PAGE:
One of my first posts was about group work in a literature in translation class, and I always wanted to follow it up with a related post on group work in an introductory Latin class. Some of the same ideas are applicable to language classes, but language classes present their own challenges because you are primarily focused on teaching a skill–reading Latin–rather than content and interpretive skills.
How I do it
- I give my students a variety of tasks to work on in groups, and I circulate about the room to provide help. Sometimes, I have the students work alone on the task and then check their work in a group. Sometimes, after group work, I have a larger class discussion based on the material reviewed in the groups.
- Sometimes I let students choose groups (usually based on who sits next to them), but more often I choose the groups (based on skill levels, friendships, and personalities). Sometimes it is random (adjective-noun dating game). Regardless of how they are chosen, groups are always 2-4 students.
- Tasks that I give them in groups: checking homework, translating a passage of Latin, practicing new concepts by translating in a group, parsing everything in a passage before translating it, and anything else that seems useful.
- All students are engaged and working with Latin. Occasionally, a group’s conversation drifts away from the Latin but I can usually steer it back to Latin. Most of the time, they are working on the task.
- Students get more practice with Latin than if everything was done as a class. They are engaged with translating all of the sentences–not just one sentence while attempting to follow other students’ thought processes about all of the other sentences. Interestingly, I think they also work through more examples in groups than if we did them all as a class.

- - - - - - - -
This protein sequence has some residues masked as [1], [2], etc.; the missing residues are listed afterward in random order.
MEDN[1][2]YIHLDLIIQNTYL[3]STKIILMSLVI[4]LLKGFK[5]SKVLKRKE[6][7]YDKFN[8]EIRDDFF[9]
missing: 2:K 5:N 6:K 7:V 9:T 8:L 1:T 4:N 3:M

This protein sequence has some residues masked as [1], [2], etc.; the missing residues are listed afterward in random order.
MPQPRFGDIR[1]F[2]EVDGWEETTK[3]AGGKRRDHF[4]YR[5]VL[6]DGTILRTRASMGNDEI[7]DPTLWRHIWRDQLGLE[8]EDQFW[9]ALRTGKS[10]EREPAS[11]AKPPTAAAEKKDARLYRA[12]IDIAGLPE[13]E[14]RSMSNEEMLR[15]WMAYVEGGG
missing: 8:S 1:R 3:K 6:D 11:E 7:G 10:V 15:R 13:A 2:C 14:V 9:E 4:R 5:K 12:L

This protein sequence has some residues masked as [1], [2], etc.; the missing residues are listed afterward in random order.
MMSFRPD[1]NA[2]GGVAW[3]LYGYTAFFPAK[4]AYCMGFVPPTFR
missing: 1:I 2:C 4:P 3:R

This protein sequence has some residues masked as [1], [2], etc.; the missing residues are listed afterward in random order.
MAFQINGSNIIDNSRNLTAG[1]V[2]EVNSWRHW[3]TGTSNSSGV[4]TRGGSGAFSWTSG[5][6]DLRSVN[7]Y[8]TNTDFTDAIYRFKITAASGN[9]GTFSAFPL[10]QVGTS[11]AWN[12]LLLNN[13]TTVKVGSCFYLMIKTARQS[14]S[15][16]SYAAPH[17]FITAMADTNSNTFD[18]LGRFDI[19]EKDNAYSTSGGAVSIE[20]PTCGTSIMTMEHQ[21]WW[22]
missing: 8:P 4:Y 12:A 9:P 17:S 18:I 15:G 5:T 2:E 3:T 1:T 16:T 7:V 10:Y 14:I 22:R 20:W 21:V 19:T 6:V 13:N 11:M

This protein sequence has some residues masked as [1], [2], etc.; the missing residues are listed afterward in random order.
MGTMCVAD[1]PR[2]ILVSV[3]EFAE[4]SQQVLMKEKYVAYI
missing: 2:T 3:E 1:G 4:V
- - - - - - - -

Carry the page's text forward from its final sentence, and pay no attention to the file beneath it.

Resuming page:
- Students can go at their own pace. Some groups are faster than others, so you can give them many more sentences than you expect them to complete in a given amount of time. That way they will all have something to do. While circulating you can determine a reasonable time to end the activity based on student progress.
- Students receive more individual help. They receive help from each other. Some are better teachers than others, they can exchange ideas and strategies about how to translate, and one member of the group night remember a word the other is forgetting. They are also more willing to ask me for help if everyone in the group is stuck. As I circulate around the room, I provide help when it is clear there is confusion, but I like to let them have the chance to discover the solution on their own–discovery is a powerful learning tool. I have noticed that I can address individual problems better when they are in groups than when I am talking about one person’s mistake in a translation that he/she just read to the whole class.
- Students are more willing to ask me for help, inside and outside of class.
- Students develop a community. This ultimately encourages study groups outside of class, and I have noticed my students acting friendly towards each other outside of class too.
- Students can see others are struggling too which may alleviate some discouragement with a complicated language. Of course, this struggling then needs to be addressed by the instructor’s help or the group working together to sort out the confusion.
- Some groups are faster than others, so you need to have enough work prepared for everyone.
- Some students are less inclined towards group work–either as the quiet follower who does not contribute much or as a more domineering student who wants to share all the answers. You need to choose activities and group work opportunities suitable for your class.
- Some students understand Latin better than others and this may present interesting issues for the group dynamic. I try to spread these students around so that the best students are not all in the same group.
- Potential chaos. If your students are not motivated or interested, they might ignore the task. You can try to prevent this by having students turn in the group work for a grade.
- Kathryn Argetsinger 2006, “Peer Teaching and Cooperative Learning in the First Year of Latin,” When Dead Tongues Speak: Teaching Beginning Greek and Latin, John Gruber-Miller, ed., Oxford University Press.